Filed 12 July 1973
1. Taxation 25 — property listed in wrong township — discovered property Where a trucking company's tractors and trailers should have been listed for ad valorem taxation for 1970 in the city and township where its principal office was located but were improperly listed in another township, the city had authority to list and collect taxes on such equipment for 1970 as "discovered property" and to assess taxes on the property for any of the preceding five years in which the property escaped taxation by the city. G.S. 106-331.
2. Taxation 25 — meaning of "discovered property" As used in former G.S. 105-332, the phrase "discovered property" means property which the tax authorities have ascertained should have been listed for tax purposes by the owner but which was not so listed.
APPEAL by City of Winston-Salem and Forsyth County from the restraining order entered by Wood, J., upon motion in the above listed cause at the January 22, 1973 Civil Session, FORSYTH Superior Court. All parties stipulated that the original records in Cases Nos. 65 and 66 and reported in 281 N.C. 242, 188 S.E.2d 452, and 281 N.C. 375, 189 S.E.2d 194, may be considered by the Court without being reprinted as a part of the record on this appeal.
Hamrick, Doughton and Newton by Claude M. Hamrick and George E. Doughton, Jr., for appellee.
Womble, Carlyle, Sandridge Rice by W. F. Womble and Roddey M. Ligon, Jr., for appellant City of Winston-Salem.
P. Eugene Price, Jr., for appellant Forsyth County.
In short summary, the records in the prior cases disclose the following: McLean Trucking Company for many years prior to 1969 conducted a large interstate transportation business in which it used many tractors and trailers. A part of this equipment has been determined to be taxable in North Carolina. McLean Trucking Company's main office was located in the City of Winston-Salem, Forsyth County.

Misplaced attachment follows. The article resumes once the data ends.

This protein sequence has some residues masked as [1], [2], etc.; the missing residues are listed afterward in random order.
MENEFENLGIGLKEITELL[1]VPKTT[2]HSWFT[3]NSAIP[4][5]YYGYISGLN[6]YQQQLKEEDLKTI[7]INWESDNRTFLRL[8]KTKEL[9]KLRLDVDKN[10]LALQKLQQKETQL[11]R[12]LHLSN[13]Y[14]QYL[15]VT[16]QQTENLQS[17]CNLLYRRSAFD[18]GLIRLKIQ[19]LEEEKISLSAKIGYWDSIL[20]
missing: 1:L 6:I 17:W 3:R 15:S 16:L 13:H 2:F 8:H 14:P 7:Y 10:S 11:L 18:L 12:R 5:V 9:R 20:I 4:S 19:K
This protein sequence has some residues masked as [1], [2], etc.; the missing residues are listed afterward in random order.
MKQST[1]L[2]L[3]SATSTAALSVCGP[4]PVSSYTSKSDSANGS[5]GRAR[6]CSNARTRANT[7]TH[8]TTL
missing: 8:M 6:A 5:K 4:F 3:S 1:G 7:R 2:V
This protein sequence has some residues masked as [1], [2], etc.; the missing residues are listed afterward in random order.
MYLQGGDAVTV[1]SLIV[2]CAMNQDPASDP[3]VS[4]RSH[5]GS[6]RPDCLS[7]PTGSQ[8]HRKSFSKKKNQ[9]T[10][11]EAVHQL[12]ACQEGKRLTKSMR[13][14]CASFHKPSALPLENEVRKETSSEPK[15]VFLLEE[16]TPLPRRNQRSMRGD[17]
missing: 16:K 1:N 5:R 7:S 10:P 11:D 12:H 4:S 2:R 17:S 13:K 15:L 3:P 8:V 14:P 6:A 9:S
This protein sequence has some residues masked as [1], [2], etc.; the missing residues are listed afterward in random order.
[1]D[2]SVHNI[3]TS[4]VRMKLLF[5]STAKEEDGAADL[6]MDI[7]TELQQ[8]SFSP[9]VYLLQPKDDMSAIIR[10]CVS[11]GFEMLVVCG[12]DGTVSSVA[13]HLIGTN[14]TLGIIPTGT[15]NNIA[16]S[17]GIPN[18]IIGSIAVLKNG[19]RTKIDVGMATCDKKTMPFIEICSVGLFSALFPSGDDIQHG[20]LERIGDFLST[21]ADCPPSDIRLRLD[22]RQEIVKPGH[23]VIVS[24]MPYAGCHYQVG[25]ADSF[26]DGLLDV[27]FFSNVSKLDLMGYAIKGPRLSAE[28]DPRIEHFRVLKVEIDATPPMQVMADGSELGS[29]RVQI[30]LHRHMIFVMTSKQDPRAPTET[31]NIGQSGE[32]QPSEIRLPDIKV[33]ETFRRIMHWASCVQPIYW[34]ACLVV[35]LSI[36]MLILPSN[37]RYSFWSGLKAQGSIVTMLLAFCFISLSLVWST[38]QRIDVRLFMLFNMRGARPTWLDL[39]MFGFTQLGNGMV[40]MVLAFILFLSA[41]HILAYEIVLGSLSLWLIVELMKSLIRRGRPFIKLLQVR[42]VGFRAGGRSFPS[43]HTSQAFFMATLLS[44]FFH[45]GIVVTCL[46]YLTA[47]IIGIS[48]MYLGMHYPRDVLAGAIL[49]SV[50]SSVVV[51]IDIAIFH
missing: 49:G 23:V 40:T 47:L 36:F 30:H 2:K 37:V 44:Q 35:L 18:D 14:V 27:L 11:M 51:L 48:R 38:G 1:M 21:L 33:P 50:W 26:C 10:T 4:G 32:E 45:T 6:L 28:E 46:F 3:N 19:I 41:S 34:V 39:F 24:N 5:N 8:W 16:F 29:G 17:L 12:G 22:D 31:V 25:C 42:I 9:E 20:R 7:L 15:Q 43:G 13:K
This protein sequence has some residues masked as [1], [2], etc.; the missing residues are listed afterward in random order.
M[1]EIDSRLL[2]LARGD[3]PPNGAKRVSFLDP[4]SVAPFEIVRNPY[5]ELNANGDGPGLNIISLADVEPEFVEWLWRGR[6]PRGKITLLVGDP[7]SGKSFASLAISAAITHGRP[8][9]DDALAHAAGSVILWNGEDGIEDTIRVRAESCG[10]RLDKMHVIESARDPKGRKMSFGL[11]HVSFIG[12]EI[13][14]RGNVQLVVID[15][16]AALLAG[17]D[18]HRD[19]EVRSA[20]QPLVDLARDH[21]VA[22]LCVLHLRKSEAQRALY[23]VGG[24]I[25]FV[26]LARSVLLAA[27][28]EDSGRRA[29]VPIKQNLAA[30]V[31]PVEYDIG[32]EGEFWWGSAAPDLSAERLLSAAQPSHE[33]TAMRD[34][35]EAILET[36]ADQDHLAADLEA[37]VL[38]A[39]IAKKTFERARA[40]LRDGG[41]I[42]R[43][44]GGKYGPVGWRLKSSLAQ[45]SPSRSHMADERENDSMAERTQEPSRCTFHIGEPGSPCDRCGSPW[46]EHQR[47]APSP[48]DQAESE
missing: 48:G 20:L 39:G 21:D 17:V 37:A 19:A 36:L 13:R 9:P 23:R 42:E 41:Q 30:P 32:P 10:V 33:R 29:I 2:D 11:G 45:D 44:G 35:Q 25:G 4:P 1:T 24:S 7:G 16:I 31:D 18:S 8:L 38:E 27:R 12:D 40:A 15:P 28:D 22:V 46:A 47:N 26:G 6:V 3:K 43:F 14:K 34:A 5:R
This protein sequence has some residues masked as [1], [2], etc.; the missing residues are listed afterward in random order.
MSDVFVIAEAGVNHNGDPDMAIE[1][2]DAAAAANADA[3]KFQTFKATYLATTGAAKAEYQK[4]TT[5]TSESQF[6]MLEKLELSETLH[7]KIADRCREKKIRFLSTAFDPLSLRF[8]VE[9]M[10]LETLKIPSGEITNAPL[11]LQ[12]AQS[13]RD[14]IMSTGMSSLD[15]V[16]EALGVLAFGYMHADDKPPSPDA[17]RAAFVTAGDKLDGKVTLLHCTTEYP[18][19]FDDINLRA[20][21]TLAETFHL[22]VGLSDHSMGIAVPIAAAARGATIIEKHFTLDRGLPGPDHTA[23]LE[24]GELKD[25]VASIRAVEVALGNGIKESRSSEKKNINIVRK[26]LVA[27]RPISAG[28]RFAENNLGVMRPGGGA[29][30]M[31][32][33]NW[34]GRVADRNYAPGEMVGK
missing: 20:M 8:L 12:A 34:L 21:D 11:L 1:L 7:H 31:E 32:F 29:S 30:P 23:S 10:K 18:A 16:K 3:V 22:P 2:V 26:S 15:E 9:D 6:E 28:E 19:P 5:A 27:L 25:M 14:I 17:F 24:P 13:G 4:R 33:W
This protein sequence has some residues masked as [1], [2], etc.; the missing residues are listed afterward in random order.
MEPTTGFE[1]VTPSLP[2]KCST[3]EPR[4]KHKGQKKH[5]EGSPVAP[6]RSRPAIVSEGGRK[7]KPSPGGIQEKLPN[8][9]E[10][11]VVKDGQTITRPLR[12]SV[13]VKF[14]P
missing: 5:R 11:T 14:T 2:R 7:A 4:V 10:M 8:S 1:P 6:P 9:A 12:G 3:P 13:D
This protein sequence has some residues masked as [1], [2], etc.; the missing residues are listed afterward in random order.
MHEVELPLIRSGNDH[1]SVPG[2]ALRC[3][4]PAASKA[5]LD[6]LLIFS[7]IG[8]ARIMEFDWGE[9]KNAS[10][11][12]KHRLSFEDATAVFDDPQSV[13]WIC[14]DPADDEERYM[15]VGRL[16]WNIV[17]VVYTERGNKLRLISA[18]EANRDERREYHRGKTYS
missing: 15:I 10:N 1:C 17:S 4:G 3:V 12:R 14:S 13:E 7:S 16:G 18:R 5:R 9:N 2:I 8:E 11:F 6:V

For a number of years prior to 1969, McLean Trucking Company owned a storage lot in Broadbay Township where it listed its tractors and trailers for county tax purposes. For the tax year 1969, the City of Winston-Salem (coterminous with Winston Township) made an unsuccessful effort to list and tax the tractors and trailers for city tax purposes at the situs of the Trucking Company's home office.
In Case No. 66, In re Trucking Company, reported in 281 N.C. 375, this Court held that all tractors and trailers (taxable in North Carolina) should be listed at the situs of McLean's home office in the City of Winston-Salem (Winston Township) and not in Broadbay Township where McLean attempted to list them. It is obvious, of course, that insofar as concerns the county taxes, it is immaterial whether the listing was in Winston Township or Broadbay Township. The county rate is uniform for all townships. By listing in Broadbay Township, McLean escaped all city taxes on the tractors and trailers.
The City of Winston-Salem claimed the right to list and tax McLean's trucking equipment for that year (1969) as "discovered property" and to exercise its right to subject the property to city taxes for the preceding five years. This Court in In re Trucking Company, 281 N.C. 242, held that the city's attempt to make the listing was ineffectual for two reasons: (1) The Board of Equalization and Review had finished its work and had adjourned prior to the city's attempt to make the listing; and (2) the equipment could not be listed as "discovered property."